The Customer Management Scorecard: Managing CRM for Profit

The Customer Management Scorecard: Managing CRM for Profit

by Neil Woodcock, Bryan Foss, Merlin Stone
     
 

ISBN-10: 0749438959

ISBN-13: 9780749438951

Pub. Date: 01/28/2003

Publisher: Kogan Page, Ltd.

Given the big budgets that are attached to customer management (CM) initiatives, it's not surprising that companies are keen to see a good level of return on investment. But many companies, especially large ones, are finding that they are not adding value through their CM programs. Conversely, those companies that have focused on improving their CM are seeing

Overview

Given the big budgets that are attached to customer management (CM) initiatives, it's not surprising that companies are keen to see a good level of return on investment. But many companies, especially large ones, are finding that they are not adding value through their CM programs. Conversely, those companies that have focused on improving their CM are seeing significant benefits, as this book clearly shows.

Product Details

ISBN-13:
9780749438951
Publisher:
Kogan Page, Ltd.
Publication date:
01/28/2003
Pages:
428
Product dimensions:
7.66(w) x 9.82(h) x 1.19(d)

Table of Contents

List of figuresx
List of tablesxii
List of contributorsxiv
Forewordxvi
Acknowledgementsxvii
Introduction1
Part 1.The Scorecard Results and Conclusions9
1.What is CMAT?11
The scope of a CMAT assessment11
How a CMAT assessment is carried out18
The benefits of CMAT assessment20
2.Overall analysis21
Customer management performance is disappointing21
Why the scores have declined23
Why companies are performing so poorly, despite the investment23
It's not all doom and gloom26
3.Customer management around the world28
North America29
Canada32
Germany33
Switzerland34
Austria35
United Kingdom36
Developing Asia Pacific37
Japan38
Importance of these findings40
4.Where companies can create and destroy value41
Introducing the customer management value chain41
Focusing on customer value43
5.Analysis and planning47
Characteristics of the highest-performing companies48
Examples of best practices48
6.Proposition58
Characteristics of the highest-performing companies58
Examples of best practices59
7.Customer management activity67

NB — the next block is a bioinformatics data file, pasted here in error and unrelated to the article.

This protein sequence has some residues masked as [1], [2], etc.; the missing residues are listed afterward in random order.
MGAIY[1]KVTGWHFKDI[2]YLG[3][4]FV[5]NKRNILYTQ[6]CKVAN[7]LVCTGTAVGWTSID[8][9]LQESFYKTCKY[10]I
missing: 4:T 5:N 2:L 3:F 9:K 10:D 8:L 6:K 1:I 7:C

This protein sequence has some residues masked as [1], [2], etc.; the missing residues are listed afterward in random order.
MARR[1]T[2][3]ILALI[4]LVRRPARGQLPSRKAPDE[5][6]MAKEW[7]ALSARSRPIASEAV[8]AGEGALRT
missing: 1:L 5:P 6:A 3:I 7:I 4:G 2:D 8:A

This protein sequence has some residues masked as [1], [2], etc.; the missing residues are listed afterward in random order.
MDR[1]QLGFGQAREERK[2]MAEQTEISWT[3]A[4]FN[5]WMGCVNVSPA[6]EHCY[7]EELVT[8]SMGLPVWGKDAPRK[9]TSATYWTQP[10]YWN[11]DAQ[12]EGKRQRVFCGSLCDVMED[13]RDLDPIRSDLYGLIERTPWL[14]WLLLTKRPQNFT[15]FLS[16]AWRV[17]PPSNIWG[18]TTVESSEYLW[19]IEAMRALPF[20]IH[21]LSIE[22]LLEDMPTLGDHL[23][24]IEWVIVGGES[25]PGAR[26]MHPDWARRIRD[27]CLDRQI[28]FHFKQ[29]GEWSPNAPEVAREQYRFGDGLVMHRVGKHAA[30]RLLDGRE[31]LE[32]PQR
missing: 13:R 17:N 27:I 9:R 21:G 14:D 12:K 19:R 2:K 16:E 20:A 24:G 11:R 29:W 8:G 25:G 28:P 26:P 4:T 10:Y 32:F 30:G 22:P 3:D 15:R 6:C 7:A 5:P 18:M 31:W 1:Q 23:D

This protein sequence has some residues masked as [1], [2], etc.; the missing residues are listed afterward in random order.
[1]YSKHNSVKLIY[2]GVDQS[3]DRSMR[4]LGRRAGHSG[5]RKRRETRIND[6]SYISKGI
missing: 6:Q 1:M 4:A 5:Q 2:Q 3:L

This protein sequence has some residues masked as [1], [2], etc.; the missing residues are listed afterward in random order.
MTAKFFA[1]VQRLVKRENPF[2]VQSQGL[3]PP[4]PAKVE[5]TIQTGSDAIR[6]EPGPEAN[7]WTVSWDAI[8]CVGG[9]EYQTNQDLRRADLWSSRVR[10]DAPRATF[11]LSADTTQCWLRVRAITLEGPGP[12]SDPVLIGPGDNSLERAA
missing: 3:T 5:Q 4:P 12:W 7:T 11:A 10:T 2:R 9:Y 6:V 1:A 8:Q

Where value is being created (extracted from highest-performing companies)68
Examples of best practices69
8.People and organization77
Characteristics of the highest-performing companies78
Examples of best practices79
9.Information and technology83
Characteristics of the highest-performing companies84
Examples of best practices84
10.Process management87
Characteristics of the highest-performing companies88
Examples of best practices88
11.Measurement94
Characteristics of the highest-performing companies95
Examples of best practices95
12.The customer experience99
Characteristics of highest-performing companies99
Examples of best practices100
13.The role of customer information management and usage in best practice customer management103
Introduction103
Methodology and findings106
General findings107
Information management and usage findings108
Best practices110
Conclusions119
14.The Dutch insurance industry CMAT study121
Introduction121
General results122
Direct insurers score best122
Analysis and planning123
Proposition124
People and organization125
Information and technology126
Processes126
Customer management activities127
Measurement127
Customer experience128
Conclusions128
15.Trends in customer management130
Customer management spend is increasing130
Trends in customer contact channels and media132
16.The business case for customer management137
The correlation between customer management and business performance is clear137
Identifying the main benefits140
Benefits as a percentage of turnover141
The size of the investment: the 4:1 rule142
The organization's maturity and competence in CM management143
Summary base data used in QCi research148
17.Guidelines for successful CRM implementation150
CM projects are far more likely to fail than succeed150
Project implementation tips151
Part 2.Measurement, Systems and Data159
18.Return on investment on e-CRM161
Introduction161
e-CRM is CRM enabled by Internet technologies162
Back to basics for an e-CRM metric163
Learning from the mistakes of the past164
Determining the ROI on e-CRM is challenging164
The change required is greatest on people, organization and processes164
Publishing information165
Interaction166
Transaction166
Integration167
e-CRM for cost reduction167
e-CRM for increased revenues168
e-CRM for improving cash-flow management168
e-CRM for improvements in the customer experience169
The costs of e-CRM are in technology, process, people and organization169
Conclusions170